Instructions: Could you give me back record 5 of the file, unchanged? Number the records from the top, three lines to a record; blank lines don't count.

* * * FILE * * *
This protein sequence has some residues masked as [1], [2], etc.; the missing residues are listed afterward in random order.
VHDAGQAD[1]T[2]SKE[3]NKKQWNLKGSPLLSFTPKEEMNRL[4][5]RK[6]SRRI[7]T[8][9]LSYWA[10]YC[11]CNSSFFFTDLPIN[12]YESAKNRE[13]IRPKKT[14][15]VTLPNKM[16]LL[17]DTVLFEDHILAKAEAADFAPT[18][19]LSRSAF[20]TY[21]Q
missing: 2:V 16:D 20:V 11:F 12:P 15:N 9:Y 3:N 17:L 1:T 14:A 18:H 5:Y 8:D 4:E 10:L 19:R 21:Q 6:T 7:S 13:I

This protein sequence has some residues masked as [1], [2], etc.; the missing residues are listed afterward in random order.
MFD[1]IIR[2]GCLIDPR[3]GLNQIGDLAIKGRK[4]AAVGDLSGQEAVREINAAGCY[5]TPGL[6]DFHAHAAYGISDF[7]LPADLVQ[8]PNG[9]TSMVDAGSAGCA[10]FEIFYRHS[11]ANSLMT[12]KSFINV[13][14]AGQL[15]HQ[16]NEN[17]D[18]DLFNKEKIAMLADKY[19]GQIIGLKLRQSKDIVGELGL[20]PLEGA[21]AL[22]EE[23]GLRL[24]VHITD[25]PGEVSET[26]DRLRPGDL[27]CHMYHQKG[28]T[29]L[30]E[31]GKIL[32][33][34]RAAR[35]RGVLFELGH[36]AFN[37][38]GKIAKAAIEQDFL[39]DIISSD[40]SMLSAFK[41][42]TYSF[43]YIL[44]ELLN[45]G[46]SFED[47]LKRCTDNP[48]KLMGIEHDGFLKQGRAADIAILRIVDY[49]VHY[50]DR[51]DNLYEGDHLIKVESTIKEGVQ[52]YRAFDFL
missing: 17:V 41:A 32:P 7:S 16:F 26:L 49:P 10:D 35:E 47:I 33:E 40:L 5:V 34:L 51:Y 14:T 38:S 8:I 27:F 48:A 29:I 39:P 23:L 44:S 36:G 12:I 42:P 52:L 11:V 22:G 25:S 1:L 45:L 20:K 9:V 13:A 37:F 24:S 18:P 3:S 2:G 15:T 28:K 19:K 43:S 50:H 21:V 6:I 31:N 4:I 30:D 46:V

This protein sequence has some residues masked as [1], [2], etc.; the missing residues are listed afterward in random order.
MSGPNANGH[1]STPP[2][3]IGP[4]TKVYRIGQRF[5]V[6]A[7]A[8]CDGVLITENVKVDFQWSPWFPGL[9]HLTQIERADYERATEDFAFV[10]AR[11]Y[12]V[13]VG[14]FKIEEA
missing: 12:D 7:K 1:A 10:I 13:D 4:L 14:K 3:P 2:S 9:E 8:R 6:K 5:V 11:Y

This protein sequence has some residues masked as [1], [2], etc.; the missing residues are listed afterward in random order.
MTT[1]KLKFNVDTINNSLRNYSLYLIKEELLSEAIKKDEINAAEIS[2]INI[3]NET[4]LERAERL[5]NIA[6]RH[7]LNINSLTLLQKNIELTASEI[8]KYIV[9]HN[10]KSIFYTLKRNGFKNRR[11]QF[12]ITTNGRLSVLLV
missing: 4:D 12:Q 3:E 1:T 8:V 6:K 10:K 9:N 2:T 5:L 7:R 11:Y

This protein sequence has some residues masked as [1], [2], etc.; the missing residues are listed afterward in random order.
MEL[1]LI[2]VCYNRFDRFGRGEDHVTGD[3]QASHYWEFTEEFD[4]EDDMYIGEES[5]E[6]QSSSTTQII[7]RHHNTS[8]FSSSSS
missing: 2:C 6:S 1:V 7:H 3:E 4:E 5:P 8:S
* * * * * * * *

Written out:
This protein sequence has some residues masked as [1], [2], etc.; the missing residues are listed afterward in random order.
MEL[1]LI[2]VCYNRFDRFGRGEDHVTGD[3]QASHYWEFTEEFD[4]EDDMYIGEES[5]E[6]QSSSTTQII[7]RHHNTS[8]FSSSSS
missing: 2:C 6:S 1:V 7:H 3:E 4:E 5:P 8:S